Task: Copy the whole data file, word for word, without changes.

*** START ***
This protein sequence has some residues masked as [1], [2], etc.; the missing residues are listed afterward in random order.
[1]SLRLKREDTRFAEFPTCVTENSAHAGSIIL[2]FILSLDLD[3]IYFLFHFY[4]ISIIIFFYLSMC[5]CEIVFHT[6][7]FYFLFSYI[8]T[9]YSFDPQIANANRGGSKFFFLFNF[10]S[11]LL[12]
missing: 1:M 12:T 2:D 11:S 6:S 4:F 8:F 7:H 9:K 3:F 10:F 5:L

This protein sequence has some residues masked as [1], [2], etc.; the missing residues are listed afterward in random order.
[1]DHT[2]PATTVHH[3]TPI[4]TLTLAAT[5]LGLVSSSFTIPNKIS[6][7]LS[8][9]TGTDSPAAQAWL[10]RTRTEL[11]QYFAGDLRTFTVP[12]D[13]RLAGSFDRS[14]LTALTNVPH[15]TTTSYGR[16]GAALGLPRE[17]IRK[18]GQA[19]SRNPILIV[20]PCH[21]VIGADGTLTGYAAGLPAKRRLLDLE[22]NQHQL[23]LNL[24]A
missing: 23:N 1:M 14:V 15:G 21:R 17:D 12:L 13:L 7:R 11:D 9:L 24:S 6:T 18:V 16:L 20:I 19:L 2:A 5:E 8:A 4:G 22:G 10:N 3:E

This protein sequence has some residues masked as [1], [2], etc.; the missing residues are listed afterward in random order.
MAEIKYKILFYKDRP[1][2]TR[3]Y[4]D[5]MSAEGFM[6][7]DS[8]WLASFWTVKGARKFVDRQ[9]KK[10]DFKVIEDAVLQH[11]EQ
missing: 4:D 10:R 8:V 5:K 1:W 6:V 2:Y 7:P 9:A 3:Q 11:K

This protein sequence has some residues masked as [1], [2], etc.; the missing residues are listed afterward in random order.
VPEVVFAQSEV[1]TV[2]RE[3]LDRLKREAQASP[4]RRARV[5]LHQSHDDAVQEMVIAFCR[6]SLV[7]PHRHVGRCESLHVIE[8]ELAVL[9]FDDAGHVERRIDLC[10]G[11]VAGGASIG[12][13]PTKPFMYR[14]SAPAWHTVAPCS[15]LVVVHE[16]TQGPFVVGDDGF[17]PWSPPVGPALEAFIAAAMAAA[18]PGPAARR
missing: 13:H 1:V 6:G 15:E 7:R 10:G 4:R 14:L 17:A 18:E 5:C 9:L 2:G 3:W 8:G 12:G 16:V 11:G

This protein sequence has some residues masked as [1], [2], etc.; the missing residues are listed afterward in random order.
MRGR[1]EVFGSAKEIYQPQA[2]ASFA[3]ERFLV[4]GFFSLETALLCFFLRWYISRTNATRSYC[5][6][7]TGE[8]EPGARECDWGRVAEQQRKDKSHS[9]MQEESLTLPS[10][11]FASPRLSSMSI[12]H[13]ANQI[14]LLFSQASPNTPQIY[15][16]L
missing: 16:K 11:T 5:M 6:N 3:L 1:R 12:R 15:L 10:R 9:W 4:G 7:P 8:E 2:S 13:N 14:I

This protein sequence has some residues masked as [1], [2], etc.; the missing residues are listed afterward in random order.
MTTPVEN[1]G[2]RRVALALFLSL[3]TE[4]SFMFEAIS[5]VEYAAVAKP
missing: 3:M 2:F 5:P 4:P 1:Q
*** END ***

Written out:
This protein sequence has some residues masked as [1], [2], etc.; the missing residues are listed afterward in random order.
[1]SLRLKREDTRFAEFPTCVTENSAHAGSIIL[2]FILSLDLD[3]IYFLFHFY[4]ISIIIFFYLSMC[5]CEIVFHT[6][7]FYFLFSYI[8]T[9]YSFDPQIANANRGGSKFFFLFNF[10]S[11]LL[12]
missing: 1:M 12:T 2:D 11:S 6:S 4:F 8:F 7:H 9:K 3:F 10:F 5:L

This protein sequence has some residues masked as [1], [2], etc.; the missing residues are listed afterward in random order.
[1]DHT[2]PATTVHH[3]TPI[4]TLTLAAT[5]LGLVSSSFTIPNKIS[6][7]LS[8][9]TGTDSPAAQAWL[10]RTRTEL[11]QYFAGDLRTFTVP[12]D[13]RLAGSFDRS[14]LTALTNVPH[15]TTTSYGR[16]GAALGLPRE[17]IRK[18]GQA[19]SRNPILIV[20]PCH[21]VIGADGTLTGYAAGLPAKRRLLDLE[22]NQHQL[23]LNL[24]A
missing: 23:N 1:M 14:V 15:G 21:R 17:D 12:L 13:L 7:R 11:D 9:L 24:S 6:T 18:V 16:L 20:I 19:L 2:A 5:E 8:A 4:G 22:G 10:N 3:E

This protein sequence has some residues masked as [1], [2], etc.; the missing residues are listed afterward in random order.
MAEIKYKILFYKDRP[1][2]TR[3]Y[4]D[5]MSAEGFM[6][7]DS[8]WLASFWTVKGARKFVDRQ[9]KK[10]DFKVIEDAVLQH[11]EQ
missing: 4:D 10:R 8:V 5:K 1:W 6:V 2:Y 7:P 9:A 3:Q 11:K

This protein sequence has some residues masked as [1], [2], etc.; the missing residues are listed afterward in random order.
VPEVVFAQSEV[1]TV[2]RE[3]LDRLKREAQASP[4]RRARV[5]LHQSHDDAVQEMVIAFCR[6]SLV[7]PHRHVGRCESLHVIE[8]ELAVL[9]FDDAGHVERRIDLC[10]G[11]VAGGASIG[12][13]PTKPFMYR[14]SAPAWHTVAPCS[15]LVVVHE[16]TQGPFVVGDDGF[17]PWSPPVGPALEAFIAAAMAAA[18]PGPAARR
missing: 13:H 1:V 6:G 15:E 7:R 10:G 4:R 14:L 17:A 18:E 5:C 9:L 2:G 3:W 8:G 12:G 16:V 11:G

This protein sequence has some residues masked as [1], [2], etc.; the missing residues are listed afterward in random order.
MRGR[1]EVFGSAKEIYQPQA[2]ASFA[3]ERFLV[4]GFFSLETALLCFFLRWYISRTNATRSYC[5][6][7]TGE[8]EPGARECDWGRVAEQQRKDKSHS[9]MQEESLTLPS[10][11]FASPRLSSMSI[12]H[13]ANQI[14]LLFSQASPNTPQIY[15][16]L
missing: 16:K 11:T 5:M 6:N 3:L 1:R 12:R 15:L 10:R 9:W 4:G 7:P 8:E 2:S 13:N 14:I

This protein sequence has some residues masked as [1], [2], etc.; the missing residues are listed afterward in random order.
MTTPVEN[1]G[2]RRVALALFLSL[3]TE[4]SFMFEAIS[5]VEYAAVAKP
missing: 3:M 2:F 5:P 4:P 1:Q